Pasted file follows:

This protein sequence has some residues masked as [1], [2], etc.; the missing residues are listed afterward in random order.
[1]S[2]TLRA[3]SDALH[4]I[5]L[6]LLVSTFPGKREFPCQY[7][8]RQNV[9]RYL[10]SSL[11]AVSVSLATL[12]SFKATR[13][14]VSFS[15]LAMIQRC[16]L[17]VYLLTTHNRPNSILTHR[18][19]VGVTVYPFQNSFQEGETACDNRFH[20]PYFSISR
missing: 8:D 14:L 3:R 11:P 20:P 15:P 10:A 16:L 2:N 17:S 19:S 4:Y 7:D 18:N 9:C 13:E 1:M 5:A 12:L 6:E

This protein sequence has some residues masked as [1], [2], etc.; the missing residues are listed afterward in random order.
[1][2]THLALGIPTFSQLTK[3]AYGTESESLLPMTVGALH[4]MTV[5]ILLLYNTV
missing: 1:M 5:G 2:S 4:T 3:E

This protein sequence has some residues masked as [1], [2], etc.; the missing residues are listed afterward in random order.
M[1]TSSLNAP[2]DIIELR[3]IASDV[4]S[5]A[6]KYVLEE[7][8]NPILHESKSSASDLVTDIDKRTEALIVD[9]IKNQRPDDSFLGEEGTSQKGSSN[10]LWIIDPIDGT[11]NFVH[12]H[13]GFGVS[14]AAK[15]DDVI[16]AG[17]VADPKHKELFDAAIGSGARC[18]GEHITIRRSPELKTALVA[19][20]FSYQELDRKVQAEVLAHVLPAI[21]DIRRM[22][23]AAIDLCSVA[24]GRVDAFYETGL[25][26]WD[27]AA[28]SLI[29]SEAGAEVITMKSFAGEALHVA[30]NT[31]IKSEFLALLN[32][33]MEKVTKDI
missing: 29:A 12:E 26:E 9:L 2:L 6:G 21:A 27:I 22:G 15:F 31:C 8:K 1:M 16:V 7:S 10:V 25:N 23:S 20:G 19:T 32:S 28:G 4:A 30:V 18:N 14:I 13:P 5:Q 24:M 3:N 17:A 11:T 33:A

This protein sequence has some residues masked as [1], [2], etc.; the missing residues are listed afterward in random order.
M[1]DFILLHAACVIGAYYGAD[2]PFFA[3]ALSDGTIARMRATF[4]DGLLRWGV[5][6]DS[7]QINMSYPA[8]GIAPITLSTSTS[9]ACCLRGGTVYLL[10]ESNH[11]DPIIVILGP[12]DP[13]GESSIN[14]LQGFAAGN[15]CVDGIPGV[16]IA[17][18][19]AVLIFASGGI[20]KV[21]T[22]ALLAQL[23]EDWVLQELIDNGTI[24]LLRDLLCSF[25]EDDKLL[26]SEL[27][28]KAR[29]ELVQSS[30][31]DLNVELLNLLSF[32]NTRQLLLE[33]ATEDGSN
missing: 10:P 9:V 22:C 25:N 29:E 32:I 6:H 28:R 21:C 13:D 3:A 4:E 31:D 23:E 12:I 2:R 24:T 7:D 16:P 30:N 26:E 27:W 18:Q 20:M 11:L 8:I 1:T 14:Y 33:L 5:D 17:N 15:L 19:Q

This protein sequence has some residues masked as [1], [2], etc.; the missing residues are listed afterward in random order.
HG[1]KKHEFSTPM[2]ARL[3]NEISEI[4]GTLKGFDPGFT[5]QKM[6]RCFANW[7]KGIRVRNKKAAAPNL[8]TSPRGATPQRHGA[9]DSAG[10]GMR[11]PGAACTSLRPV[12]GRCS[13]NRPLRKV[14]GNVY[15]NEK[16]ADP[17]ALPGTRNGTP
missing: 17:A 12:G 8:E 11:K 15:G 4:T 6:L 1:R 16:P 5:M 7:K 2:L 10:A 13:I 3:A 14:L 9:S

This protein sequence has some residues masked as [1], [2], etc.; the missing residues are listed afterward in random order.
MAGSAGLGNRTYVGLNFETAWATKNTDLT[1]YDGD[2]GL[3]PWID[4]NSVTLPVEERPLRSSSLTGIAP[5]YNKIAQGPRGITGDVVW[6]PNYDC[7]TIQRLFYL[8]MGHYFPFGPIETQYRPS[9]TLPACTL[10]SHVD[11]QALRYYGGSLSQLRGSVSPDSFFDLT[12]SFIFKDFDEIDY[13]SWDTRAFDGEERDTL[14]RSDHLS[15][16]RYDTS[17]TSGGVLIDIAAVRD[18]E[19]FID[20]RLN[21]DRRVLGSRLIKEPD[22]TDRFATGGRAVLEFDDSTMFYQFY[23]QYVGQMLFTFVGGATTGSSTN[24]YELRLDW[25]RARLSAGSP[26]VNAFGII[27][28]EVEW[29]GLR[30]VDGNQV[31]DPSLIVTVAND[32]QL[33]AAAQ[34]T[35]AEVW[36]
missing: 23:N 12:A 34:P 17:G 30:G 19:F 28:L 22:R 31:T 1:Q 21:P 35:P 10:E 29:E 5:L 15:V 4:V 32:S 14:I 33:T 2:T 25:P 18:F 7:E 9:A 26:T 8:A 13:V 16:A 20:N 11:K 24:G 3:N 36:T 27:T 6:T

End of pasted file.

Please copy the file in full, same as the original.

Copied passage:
This protein sequence has some residues masked as [1], [2], etc.; the missing residues are listed afterward in random order.
[1]S[2]TLRA[3]SDALH[4]I[5]L[6]LLVSTFPGKREFPCQY[7][8]RQNV[9]RYL[10]SSL[11]AVSVSLATL[12]SFKATR[13][14]VSFS[15]LAMIQRC[16]L[17]VYLLTTHNRPNSILTHR[18][19]VGVTVYPFQNSFQEGETACDNRFH[20]PYFSISR
missing: 8:D 14:L 3:R 11:P 20:P 15:P 10:A 16:L 2:N 17:S 19:S 4:Y 7:D 18:N 9:C 13:E 1:M 5:A 12:L 6:E

This protein sequence has some residues masked as [1], [2], etc.; the missing residues are listed afterward in random order.
[1][2]THLALGIPTFSQLTK[3]AYGTESESLLPMTVGALH[4]MTV[5]ILLLYNTV
missing: 1:M 5:G 2:S 4:T 3:E

This protein sequence has some residues masked as [1], [2], etc.; the missing residues are listed afterward in random order.
M[1]TSSLNAP[2]DIIELR[3]IASDV[4]S[5]A[6]KYVLEE[7][8]NPILHESKSSASDLVTDIDKRTEALIVD[9]IKNQRPDDSFLGEEGTSQKGSSN[10]LWIIDPIDGT[11]NFVH[12]H[13]GFGVS[14]AAK[15]DDVI[16]AG[17]VADPKHKELFDAAIGSGARC[18]GEHITIRRSPELKTALVA[19][20]FSYQELDRKVQAEVLAHVLPAI[21]DIRRM[22][23]AAIDLCSVA[24]GRVDAFYETGL[25][26]WD[27]AA[28]SLI[29]SEAGAEVITMKSFAGEALHVA[30]NT[31]IKSEFLALLN[32][33]MEKVTKDI
missing: 29:A 12:E 26:E 9:L 2:L 6:G 21:A 27:I 22:G 15:F 31:C 8:K 1:M 16:V 7:S 10:V 25:N 23:S 20:G 19:T 32:S 28:G 4:A 30:V 18:N 14:I 13:P 5:Q 24:M 3:N 17:A 11:T 33:A

This protein sequence has some residues masked as [1], [2], etc.; the missing residues are listed afterward in random order.
M[1]DFILLHAACVIGAYYGAD[2]PFFA[3]ALSDGTIARMRATF[4]DGLLRWGV[5][6]DS[7]QINMSYPA[8]GIAPITLSTSTS[9]ACCLRGGTVYLL[10]ESNH[11]DPIIVILGP[12]DP[13]GESSIN[14]LQGFAAGN[15]CVDGIPGV[16]IA[17][18][19]AVLIFASGGI[20]KV[21]T[22]ALLAQL[23]EDWVLQELIDNGTI[24]LLRDLLCSF[25]EDDKLL[26]SEL[27][28]KAR[29]ELVQSS[30][31]DLNVELLNLLSF[32]NTRQLLLE[33]ATEDGSN
missing: 10:P 9:V 22:C 25:N 29:E 32:I 6:H 28:R 21:C 13:D 3:A 4:E 31:D 23:E 12:I 2:R 24:T 7:D 16:P 30:N 26:E 27:W 18:Q 20:M 11:L 8:I 1:T 14:Y 33:L 5:D 17:N 15:L 19:Q

This protein sequence has some residues masked as [1], [2], etc.; the missing residues are listed afterward in random order.
HG[1]KKHEFSTPM[2]ARL[3]NEISEI[4]GTLKGFDPGFT[5]QKM[6]RCFANW[7]KGIRVRNKKAAAPNL[8]TSPRGATPQRHGA[9]DSAG[10]GMR[11]PGAACTSLRPV[12]GRCS[13]NRPLRKV[14]GNVY[15]NEK[16]ADP[17]ALPGTRNGTP
missing: 17:A 12:G 8:E 11:K 15:G 4:T 6:L 1:R 16:P 5:M 7:K 2:L 10:A 13:I 3:A 14:L 9:S

This protein sequence has some residues masked as [1], [2], etc.; the missing residues are listed afterward in random order.
MAGSAGLGNRTYVGLNFETAWATKNTDLT[1]YDGD[2]GL[3]PWID[4]NSVTLPVEERPLRSSSLTGIAP[5]YNKIAQGPRGITGDVVW[6]PNYDC[7]TIQRLFYL[8]MGHYFPFGPIETQYRPS[9]TLPACTL[10]SHVD[11]QALRYYGGSLSQLRGSVSPDSFFDLT[12]SFIFKDFDEIDY[13]SWDTRAFDGEERDTL[14]RSDHLS[15][16]RYDTS[17]TSGGVLIDIAAVRD[18]E[19]FID[20]RLN[21]DRRVLGSRLIKEPD[22]TDRFATGGRAVLEFDDSTMFYQFY[23]QYVGQMLFTFVGGATTGSSTN[24]YELRLDW[25]RARLSAGSP[26]VNAFGII[27][28]EVEW[29]GLR[30]VDGNQV[31]DPSLIVTVAND[32]QL[33]AAAQ[34]T[35]AEVW[36]
missing: 23:N 12:A 34:P 17:G 30:G 19:F 28:L 22:R 31:T 1:Q 21:P 35:P 10:E 29:E 5:L 15:V 4:V 32:S 14:I 33:T 2:T 25:P 18:F 7:E 9:A 26:T 8:A 13:V 16:A 20:N 11:K 24:G 3:N 36:T 27:T 6:T